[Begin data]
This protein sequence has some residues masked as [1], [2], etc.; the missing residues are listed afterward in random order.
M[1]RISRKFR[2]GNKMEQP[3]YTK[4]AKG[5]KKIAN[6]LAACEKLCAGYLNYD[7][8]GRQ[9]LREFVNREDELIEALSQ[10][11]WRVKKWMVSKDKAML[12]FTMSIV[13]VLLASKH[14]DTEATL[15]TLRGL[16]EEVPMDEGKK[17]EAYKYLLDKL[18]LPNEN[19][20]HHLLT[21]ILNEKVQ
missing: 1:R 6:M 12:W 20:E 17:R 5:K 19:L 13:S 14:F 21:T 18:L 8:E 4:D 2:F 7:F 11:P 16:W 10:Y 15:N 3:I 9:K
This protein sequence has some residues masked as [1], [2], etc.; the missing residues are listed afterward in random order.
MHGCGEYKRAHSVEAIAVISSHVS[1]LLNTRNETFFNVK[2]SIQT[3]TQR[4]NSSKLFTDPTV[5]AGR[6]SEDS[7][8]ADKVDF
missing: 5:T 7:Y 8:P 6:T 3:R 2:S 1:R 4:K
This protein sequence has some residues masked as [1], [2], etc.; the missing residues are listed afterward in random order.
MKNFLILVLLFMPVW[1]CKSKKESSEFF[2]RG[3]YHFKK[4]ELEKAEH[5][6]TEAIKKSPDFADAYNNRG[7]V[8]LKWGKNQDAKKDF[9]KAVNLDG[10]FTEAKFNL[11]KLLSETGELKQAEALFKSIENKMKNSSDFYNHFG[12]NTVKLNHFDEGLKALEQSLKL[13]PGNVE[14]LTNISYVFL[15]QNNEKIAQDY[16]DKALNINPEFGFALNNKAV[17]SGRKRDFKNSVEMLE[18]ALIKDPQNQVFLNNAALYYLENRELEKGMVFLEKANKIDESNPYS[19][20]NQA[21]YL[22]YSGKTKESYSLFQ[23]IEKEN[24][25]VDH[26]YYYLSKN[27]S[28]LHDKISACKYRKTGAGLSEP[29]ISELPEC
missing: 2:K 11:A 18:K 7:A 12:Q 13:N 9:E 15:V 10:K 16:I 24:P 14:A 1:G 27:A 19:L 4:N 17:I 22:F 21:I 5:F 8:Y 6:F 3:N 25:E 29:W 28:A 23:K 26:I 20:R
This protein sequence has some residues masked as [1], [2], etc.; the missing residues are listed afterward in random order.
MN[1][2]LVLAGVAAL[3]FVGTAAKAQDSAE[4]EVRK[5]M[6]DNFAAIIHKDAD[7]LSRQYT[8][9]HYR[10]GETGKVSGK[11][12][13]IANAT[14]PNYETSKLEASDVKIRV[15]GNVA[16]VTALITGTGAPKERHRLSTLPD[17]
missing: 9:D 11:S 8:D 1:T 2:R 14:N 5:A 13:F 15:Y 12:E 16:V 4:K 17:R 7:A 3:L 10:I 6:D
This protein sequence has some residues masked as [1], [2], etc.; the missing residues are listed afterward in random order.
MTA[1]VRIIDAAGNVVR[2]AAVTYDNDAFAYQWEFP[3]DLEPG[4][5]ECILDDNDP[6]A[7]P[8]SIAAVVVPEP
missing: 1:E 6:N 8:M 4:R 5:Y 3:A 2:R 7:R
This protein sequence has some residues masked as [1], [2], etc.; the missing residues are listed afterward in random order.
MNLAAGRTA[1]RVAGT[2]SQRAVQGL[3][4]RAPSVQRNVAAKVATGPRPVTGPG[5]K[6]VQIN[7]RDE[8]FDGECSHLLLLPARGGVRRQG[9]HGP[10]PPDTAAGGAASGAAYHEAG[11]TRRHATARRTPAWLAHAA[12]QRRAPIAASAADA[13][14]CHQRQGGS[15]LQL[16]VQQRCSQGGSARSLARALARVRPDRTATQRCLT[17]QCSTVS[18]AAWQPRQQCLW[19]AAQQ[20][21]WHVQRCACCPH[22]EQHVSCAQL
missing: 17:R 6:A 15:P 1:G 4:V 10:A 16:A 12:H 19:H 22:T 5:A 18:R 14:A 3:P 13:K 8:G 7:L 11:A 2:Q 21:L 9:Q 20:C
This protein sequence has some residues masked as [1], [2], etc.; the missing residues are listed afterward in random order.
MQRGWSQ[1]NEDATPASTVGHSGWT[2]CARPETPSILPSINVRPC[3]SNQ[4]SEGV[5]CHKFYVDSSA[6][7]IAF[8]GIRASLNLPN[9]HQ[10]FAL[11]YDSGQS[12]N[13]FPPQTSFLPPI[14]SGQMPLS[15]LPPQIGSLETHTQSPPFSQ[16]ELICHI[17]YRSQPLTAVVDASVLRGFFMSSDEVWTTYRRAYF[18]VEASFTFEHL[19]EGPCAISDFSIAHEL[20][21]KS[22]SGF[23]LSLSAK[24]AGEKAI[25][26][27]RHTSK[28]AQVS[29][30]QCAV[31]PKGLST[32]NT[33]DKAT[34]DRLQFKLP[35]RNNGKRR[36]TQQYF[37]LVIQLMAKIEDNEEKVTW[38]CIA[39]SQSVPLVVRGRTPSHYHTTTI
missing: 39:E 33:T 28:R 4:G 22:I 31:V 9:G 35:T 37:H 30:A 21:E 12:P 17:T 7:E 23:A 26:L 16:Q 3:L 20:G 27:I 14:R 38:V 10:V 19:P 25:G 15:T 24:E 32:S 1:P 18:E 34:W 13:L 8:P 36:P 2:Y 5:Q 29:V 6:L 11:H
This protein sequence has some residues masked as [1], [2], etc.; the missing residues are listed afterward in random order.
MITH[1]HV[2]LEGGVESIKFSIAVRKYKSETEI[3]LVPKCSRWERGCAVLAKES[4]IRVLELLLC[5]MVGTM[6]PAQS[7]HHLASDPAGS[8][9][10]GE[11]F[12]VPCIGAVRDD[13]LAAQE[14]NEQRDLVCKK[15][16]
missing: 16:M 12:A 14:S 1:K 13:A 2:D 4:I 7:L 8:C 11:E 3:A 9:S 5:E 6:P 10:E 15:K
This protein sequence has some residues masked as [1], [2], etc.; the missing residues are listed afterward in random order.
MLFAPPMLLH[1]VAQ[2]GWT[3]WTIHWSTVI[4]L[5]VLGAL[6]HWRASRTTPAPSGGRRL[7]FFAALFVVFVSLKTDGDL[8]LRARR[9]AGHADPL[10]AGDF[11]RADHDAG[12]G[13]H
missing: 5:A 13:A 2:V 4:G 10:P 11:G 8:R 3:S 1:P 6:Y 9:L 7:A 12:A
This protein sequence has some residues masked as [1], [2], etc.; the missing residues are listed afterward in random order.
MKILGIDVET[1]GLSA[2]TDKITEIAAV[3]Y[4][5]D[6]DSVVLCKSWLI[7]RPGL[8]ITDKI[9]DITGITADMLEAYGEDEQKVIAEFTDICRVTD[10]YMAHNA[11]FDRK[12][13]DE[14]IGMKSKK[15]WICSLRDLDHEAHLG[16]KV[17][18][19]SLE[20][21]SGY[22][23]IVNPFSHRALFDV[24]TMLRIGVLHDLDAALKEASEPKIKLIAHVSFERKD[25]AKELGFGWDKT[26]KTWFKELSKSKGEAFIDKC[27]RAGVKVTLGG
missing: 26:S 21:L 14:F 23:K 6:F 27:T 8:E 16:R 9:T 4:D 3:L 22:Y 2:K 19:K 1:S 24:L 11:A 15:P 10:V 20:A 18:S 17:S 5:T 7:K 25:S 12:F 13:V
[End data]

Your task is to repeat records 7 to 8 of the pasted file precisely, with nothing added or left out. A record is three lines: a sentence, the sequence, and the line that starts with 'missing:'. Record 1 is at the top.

This protein sequence has some residues masked as [1], [2], etc.; the missing residues are listed afterward in random order.
MQRGWSQ[1]NEDATPASTVGHSGWT[2]CARPETPSILPSINVRPC[3]SNQ[4]SEGV[5]CHKFYVDSSA[6][7]IAF[8]GIRASLNLPN[9]HQ[10]FAL[11]YDSGQS[12]N[13]FPPQTSFLPPI[14]SGQMPLS[15]LPPQIGSLETHTQSPPFSQ[16]ELICHI[17]YRSQPLTAVVDASVLRGFFMSSDEVWTTYRRAYF[18]VEASFTFEHL[19]EGPCAISDFSIAHEL[20][21]KS[22]SGF[23]LSLSAK[24]AGEKAI[25][26][27]RHTSK[28]AQVS[29][30]QCAV[31]PKGLST[32]NT[33]DKAT[34]DRLQFKLP[35]RNNGKRR[36]TQQYF[37]LVIQLMAKIEDNEEKVTW[38]CIA[39]SQSVPLVVRGRTPSHYHTTTI
missing: 39:E 33:T 28:R 4:G 22:I 31:V 9:G 35:T 37:H 30:A 21:E 12:P 17:T 7:E 23:A 26:L 16:Q 3:L 20:G 27:I 14:R 38:V 10:V 19:P 25:G 15:T 24:E 32:S 1:P 18:E 34:W 13:L 8:P 36:P 2:Y 5:Q 29:V 6:L 11:H
This protein sequence has some residues masked as [1], [2], etc.; the missing residues are listed afterward in random order.
MITH[1]HV[2]LEGGVESIKFSIAVRKYKSETEI[3]LVPKCSRWERGCAVLAKES[4]IRVLELLLC[5]MVGTM[6]PAQS[7]HHLASDPAGS[8][9][10]GE[11]F[12]VPCIGAVRDD[13]LAAQE[14]NEQRDLVCKK[15][16]
missing: 16:M 12:A 14:S 1:K 13:A 2:D 4:I 7:L 8:C 11:E 3:A 9:S 5:E 6:P 10:E 15:K